Heritage preservation and cultural tourism support an urban regeneration program.
Gunsan City’s Old Downtown Regeneration Project relies on the participation of residents to build community pride which in turn improves the quality of life for all citizens. The project has established the Gunsan Modern History Museum and preserved cultural heritage in 172 locations. The Gunsan City Regeneration Support Centre supported by the residents’ council has initiated a number of community led projects and conducts lifelong education courses for citizens. The Centre has established urban plans for the improvement of both the residential and commercial environment, enacted related laws, expanded parking lots, buried utility lines underground, and created thematic streets by working with artistic organisations. Additionally, the Centre has supported start-ups to help revitalize the local economy, provided specialist consulting to local businesses, established guesthouse cooperatives, and help revitalized traditional markets.
This case study was contributed from the UCLG Learning Team (email@example.com).
- capacity building for local communities. Adopting the approach that residents should be included in the planning and development of the project, various community councils were formed by social class, age, etc. to solicit ideas, opinions, and feedback. Residents of the old downtown area formed a residents’ council and launched the Urban Regeneration Support Centre with administrative support from the local government, and established the Urban Regeneration College, a lifelong education institution providing capacity-building opportunities for residents.
- preservation of modern history and culture. 172 buildings and structures in the old downtown area that retain the history of exploitation during Japanese rule (1910~1945) have been preserved for education of future generations. A database of for these buildings was developed during the period of 2009-2014 and a preservation and maintenance plan was adopted in 2015 to protect them. Additionally, neighborhood facilities were improved in tandem with the implementation of cultural tourism projects.
- improvement of the residential environment. As the city centre was built from an urban plan during the Japanese colonization period, the old downtown area is crowded with dilapidated residential buildings and derelict commercial districts. Additionally, due to the shortage of rain water and sewage disposal systems, residential and business conditions in the old downtown area were in a state of decline. As the number of tourists to the area increased due to the cultural regeneration project, local residents demanded improvement to their residential environment and laws were revised to relax regulations on construction, and a residential conditions improvement project was implemented.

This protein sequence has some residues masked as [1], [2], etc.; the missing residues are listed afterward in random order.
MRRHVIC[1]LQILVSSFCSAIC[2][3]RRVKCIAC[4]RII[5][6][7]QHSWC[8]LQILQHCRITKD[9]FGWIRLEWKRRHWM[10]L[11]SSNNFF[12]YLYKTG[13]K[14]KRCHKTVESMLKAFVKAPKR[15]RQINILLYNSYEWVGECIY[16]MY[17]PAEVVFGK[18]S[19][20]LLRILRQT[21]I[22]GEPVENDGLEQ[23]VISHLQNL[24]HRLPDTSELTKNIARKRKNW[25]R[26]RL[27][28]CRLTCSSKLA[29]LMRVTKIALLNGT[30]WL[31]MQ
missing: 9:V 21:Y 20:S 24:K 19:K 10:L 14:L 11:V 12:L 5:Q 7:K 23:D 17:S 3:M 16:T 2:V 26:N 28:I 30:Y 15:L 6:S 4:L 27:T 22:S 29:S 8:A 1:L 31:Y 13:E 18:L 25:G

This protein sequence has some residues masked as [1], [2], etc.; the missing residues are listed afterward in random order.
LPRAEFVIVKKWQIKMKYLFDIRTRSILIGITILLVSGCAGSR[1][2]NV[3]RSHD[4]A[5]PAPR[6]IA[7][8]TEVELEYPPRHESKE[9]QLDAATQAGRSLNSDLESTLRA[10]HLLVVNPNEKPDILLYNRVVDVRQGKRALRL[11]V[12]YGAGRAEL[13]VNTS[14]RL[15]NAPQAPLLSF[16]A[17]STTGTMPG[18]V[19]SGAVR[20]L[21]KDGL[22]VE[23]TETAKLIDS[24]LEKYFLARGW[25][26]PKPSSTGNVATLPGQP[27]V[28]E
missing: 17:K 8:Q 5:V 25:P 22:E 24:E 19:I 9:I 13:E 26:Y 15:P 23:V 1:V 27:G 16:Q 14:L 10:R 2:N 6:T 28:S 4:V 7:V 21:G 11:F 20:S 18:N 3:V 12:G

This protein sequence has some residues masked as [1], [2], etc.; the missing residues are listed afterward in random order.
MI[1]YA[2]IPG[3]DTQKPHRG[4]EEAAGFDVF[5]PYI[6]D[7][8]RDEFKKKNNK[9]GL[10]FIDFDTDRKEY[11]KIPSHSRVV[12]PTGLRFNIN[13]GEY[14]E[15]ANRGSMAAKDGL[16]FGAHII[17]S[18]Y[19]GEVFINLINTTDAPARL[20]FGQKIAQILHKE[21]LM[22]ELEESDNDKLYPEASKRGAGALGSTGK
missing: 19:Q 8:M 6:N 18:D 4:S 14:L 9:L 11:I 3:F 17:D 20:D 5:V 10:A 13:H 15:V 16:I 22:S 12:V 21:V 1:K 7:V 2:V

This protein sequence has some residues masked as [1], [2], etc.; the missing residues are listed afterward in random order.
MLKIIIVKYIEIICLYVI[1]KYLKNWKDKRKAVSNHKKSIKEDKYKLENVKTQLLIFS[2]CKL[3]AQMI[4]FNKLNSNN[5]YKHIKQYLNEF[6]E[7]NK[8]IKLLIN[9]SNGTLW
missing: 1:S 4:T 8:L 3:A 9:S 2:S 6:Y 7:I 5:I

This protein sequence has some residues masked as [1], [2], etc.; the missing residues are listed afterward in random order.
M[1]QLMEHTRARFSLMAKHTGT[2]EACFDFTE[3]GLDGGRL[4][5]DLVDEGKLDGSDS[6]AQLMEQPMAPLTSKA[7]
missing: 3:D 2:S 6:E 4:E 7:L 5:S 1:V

- local economy invigoration. To ensure the continued development of the commercial district after the residential environment improvement project, the Gunsan City government collected ideas and feedback from the Urban Regeneration Support Center and other industry experts and implemented additional projects including expanded parking lots, repaired night lighting facilities, placed electric wires underground, and designated car-free streets. Moreover, in order to support start-ups and revitalize traditional markets, the city government implemented the Active Local in Gunsan project to encourage the development of collaborative projects and for participants to learn how to allocate profits and receive mentoring before they start their businesses on their own.
In 2014, Gunsan City applied and received funding via the Urban Regeneration Area programme administered by the Ministry of Land, Infrastructure, and Transport. The total budget is approximately $65 million, half are state subsidies, and the other half are funded by the Provinces and Gunsan City.
The increase of tourists associated with the success of the regeneration project could lead to unexpected outcomes such as the local economy being encroached upon by inflowing external capital, a loss of community resilience, and gentrification.